We were friends, and have become strangers to each other.
But this is as it I ought to be, and we do not want either
to conceal or obscure the fact, as if we had to be ashamed of it.
We are two ships, each of which has its goal and its
course. We may, to be sure, cross one another in our
paths, and celebrate a feast together as we did
before. Then, the gallant ships lay quietly in one
harbor and in one sunshine, so that it might have
been thought they were already at their destination
and that they had had one goal.
But then the almighty strength of our tasks forced us
apart once more into different seas and into different
zones, and perhaps we shall never see one another
again. Or perhaps we may see one another, but not
recognise one another again. The different seas and
suns have altered us!
That we had to become strangers to one another is
the law to which we are subject: just by that shall
we become more sacred to one another! Just by that
shall the thought of our former friendship become
There is probably some immense, invisible curve
and stellar orbit in which our courses and goals, so
widely different, may be comprehended as small
stages of the way. Let us raise ourselves to this
thought! But our lives are too short, and our power of
vision too limited for us to be more than friends in
this sublime possibility.
Let us then believe in our star friendship, even if we
should be compelled not to be earth friends.
"Bound heart, free spirit
- if one binds one's heart firmly and imprisons it,
one can allow one's spirit many liberties:
I have said that before, but no one believes it
if he does not already know it..."
The great epochs of our life are the occasions when
we gain the courage to rebaptize our evil qualities
as our best qualities.
What we do in dreams, we also do when we are awake:
we invent and fabricate the person with whome we associate-
and immediately forget we have done so.
Not that you lied to me but that I no longer believe you-
that is what has distressed me.
You may lie with your mouth, but with the mouth you make
as you do so you none the less tell the truth.
Go away from me and guard yourselves against Zarathustra!
And better still: be ashamed of him! Perhaps he has deceived you.
One repays a teacher badly if one remains a pupil. Now I bid you to lose me and find yourselves, and only when you have all denied me will I return to you.
The lonely one offers his hand too quickly to whomever he encounters.
To some people you may never give your hand, only a paw:
and I desire that your paw should also have claws.
There are women who, however you may search them,
prove to have no content but are purely masks.
The man who associates with such almost spectral,
necessarily unsatisfied beings is to be commiserated with,
yet it is precisely they who are able to arouse the desire
of the man most strongly: he seeks for her soul -- and goes on seeking.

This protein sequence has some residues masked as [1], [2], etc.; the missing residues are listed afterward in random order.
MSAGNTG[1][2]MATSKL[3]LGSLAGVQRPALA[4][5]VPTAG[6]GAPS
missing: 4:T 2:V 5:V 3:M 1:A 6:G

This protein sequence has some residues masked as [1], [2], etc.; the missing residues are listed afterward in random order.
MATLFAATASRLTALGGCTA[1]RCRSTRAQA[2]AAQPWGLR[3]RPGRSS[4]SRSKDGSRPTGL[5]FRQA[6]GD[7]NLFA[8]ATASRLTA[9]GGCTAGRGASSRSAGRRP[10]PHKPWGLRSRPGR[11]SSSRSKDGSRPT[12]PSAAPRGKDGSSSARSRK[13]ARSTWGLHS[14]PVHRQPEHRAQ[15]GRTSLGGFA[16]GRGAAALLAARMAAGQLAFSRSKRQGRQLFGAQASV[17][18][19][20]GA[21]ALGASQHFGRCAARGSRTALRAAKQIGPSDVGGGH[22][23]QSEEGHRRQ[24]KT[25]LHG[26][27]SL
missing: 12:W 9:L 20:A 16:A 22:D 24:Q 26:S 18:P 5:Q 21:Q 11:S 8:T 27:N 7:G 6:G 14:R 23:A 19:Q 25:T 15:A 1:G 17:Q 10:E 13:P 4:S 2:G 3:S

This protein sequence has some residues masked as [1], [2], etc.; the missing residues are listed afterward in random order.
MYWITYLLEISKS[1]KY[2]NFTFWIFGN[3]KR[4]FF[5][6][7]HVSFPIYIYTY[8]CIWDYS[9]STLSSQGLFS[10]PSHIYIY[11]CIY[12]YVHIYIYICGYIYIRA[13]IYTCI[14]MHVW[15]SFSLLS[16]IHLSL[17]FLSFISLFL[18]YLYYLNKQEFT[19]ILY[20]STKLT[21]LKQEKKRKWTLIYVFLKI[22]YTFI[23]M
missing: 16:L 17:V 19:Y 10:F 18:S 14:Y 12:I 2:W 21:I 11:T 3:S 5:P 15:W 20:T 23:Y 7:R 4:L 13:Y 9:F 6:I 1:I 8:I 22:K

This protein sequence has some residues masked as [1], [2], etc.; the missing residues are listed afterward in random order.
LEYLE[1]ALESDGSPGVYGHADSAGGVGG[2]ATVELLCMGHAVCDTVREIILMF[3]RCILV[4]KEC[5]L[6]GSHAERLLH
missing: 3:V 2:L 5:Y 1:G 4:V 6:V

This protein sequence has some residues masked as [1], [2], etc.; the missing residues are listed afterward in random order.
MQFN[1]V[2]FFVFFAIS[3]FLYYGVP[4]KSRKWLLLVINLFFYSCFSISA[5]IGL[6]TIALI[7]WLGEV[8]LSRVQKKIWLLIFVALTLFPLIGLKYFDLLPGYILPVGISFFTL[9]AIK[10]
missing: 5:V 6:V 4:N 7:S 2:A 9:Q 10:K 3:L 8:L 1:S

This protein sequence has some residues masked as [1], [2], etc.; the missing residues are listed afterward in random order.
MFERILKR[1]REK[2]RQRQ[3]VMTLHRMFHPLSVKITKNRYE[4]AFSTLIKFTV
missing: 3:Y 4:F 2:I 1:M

Sometimes it requires only a stronger pair of spectacles
to cure the lover, and he who had the imagination to
picture a face, a figure twenty years older would perhaps
pass through life very undisturbed.
There is not enough love and goodness in the world for us
to be permitted to give any of it away to imaginary things.
What, if some day or night a demon were to steal after you
into your loneliest loneliness and say to you:
"This life as you now live it and have lived it,
you will have to live once more and innumerable times more;
and there will be nothing new in it, but every pain and
every joy and every thought and sigh and everything unutterably
small or great in your life will have to return to you, all in
the same succession and sequence - even this spider and this
moonlight between the trees, and even this moment and I myself.
The eternal hourglass of existence is turned upside down again
and again, and you with it, speck of dust!"Would you not throw
yourself down and gnash your teeth and curse the demon who spoke
Or how well disposed would you have to become to yourself and
to life to crave nothing more fervently than this ultimate
eternal confirmation and seal?
"Magnanimity and related matters. - Those paradoxical phenomena,
like the sudden chill in the behaviour of an emotional person,
or the humour of a melancholic, and above all magnanimity as a
sudden renunciation of revenge or of the satisfaction of envy,
appear in people who harbour a powerful centrifugal force and
experience sudden satiety and sudden nausea.
Their satisfactions are so quick and strong that they are
followed instantly by weariness and aversion and a flight into the
opposite taste. In this opposite, the cramp of feeling is resolved -
in one person by a sudden chill, in another by laughter, in a third
person by tears of self-sacrifice.
The magnanimous person - or at least the type of magnanimity that
has always been considered most impressive - appears to me as an
extremely vengeful person who beholds satisfaction so close at hand
and who draws it so fully and thoroughly to the last drop,
in anticipation, that a tremendous and quick nausea follows this
quick orgy, and he now rises 'above himself', as they say, and forgives
his enemy, and even blesses and honors him.
With this violence against himself, with this scorn for his lust for
revenge that a moment ago was still so powerful, he merely yields to a
new impulse that has now attained power over him (nausea), and he does
this just as impatiently and orgiastically as he anticipated a moment
earlier the delight in revenge, draining it in his imagination.
Magnanimity contains the same degree of egoism as does revenge,
but egoism of a different quality."